Chianti’s newest category lives up to the hype.
In February 2014, the Chianti Classico Consorzio officially debuted the newest category of Chianti Classico, Gran Selezione—touted as the crowning glory in the denomination’s revamped quality pyramid. The launch came amid a mixture of fanfare, doubts and sharp criticism from journalists, buyers and even local producers.
Read the article: Chianti Classico Gran Selezione: Quality Quells Critics
check out my Chianti Classico reviews
Featuring rolling hills blanketed with vineyards and medieval hill towns topped with castles, Tuscany looks as if it’s been lifted straight out of a Renaissance painting. Add to its natural beauty delicious food, fantastic wines and a new wave of luxury hotels, and you have yourself your next must-book vacation. The best time to visit is during Fall season, when crowds have dispersed and the local wineries—many among the most lauded in Italy—are harvesting their grapes. Here’s where to sip, sup and stay—and smell the sweet scent of fermenting juice—while on your Tuscan getaway.
Read the article: Tuscan Getaway Guide
There was little sign of the celebrated Tuscan sun in late February as I made my way through the rain-swept narrow streets of Florence towards Palazzo Antinori, to meet Italian wine scion Piero Antinori.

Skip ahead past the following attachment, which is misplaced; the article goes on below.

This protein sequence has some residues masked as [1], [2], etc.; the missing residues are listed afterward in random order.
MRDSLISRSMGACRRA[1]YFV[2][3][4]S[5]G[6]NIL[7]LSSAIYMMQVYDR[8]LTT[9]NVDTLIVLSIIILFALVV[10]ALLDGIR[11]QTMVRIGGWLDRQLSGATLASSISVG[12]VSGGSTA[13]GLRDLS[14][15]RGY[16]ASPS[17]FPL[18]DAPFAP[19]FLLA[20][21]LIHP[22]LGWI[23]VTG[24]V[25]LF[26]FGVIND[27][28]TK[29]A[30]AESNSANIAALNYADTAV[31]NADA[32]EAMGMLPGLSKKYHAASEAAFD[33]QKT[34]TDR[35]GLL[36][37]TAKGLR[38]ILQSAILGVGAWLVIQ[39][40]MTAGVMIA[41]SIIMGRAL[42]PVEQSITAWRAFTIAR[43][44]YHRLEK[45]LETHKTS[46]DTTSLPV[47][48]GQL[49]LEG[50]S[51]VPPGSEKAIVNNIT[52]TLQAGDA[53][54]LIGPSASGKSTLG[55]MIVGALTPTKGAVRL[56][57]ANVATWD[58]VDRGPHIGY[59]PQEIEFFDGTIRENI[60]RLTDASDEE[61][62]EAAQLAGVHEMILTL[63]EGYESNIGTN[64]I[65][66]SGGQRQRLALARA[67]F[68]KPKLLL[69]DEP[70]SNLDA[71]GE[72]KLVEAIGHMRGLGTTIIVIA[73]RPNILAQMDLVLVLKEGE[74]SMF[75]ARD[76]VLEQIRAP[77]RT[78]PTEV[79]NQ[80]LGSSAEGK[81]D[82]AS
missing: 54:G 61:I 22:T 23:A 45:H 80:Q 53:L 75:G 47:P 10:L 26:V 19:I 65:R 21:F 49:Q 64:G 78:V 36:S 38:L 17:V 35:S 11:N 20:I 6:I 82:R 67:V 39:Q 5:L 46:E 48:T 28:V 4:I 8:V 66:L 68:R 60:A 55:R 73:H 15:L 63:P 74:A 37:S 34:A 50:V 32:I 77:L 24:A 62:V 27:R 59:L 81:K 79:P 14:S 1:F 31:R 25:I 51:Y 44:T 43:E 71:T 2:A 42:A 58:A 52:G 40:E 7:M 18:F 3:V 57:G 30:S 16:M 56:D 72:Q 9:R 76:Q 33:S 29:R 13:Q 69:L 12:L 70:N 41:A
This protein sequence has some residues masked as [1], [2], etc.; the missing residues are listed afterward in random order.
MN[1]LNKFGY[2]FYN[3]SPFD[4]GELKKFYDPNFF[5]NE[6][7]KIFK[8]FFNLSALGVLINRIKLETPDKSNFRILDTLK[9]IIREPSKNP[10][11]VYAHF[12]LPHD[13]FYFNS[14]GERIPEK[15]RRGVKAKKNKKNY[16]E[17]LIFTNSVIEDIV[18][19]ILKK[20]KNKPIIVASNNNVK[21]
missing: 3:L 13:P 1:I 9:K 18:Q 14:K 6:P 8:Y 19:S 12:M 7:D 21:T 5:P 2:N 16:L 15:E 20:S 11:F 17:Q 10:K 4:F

Not only was I going to taste the latest vintages of Antinori’s famed Super Tuscans – Tignanello and Solaia – I was also going to ask him his views on the latest happenings in Chianti Classico.
What, you may wonder, do much-sought-after Tignanello and Solaia have to do with generic Chianti Classicos? Absolutely everything is the answer.
Read the article: Interview with Piero Antinori
The Chianti Classico Consorzio has confirmed that after 78 years of distancing itself from the Chianti denomination, the divorce is now final.
The Chianti Classico zone, the original central growing area for Chianti, was first delimited in 1716 by the Grand Duke of Tuscany.
It was relegated to mere subzone status in 1932 when the government divided the much expanded Chianti area into subzones.
Since then Chianti Classico, which produces among the best wines in Italy, has fought to distance itself from Chianti, winning its first battle for independence in 1996 when it became its own autonomous denomination.
A new ministerial decree goes even further, and bans any vineyards in the Classico zone from being used for Chianti or Chianti Superiore production.
Read the article: Chianti Classico divorce papers come through
A modern-day war is being waged in Italy’s most renowned and treasured wine regions.
Of course there are no real battlefields and no loss of life. Instead, this war is being fought in seemingly idillic vineyards and winery cellars up and down the peninsula as two schools of tought clash. In jeopardy in this conflict are native grape varieties, prized wines and years of winemaking tradition. Some obeservers even argue that those who admire and enjoy Italy’s unique wines could suffer.
Read the article: Trend_vs_Tradition_Kerin_OKeefe_2004.PDF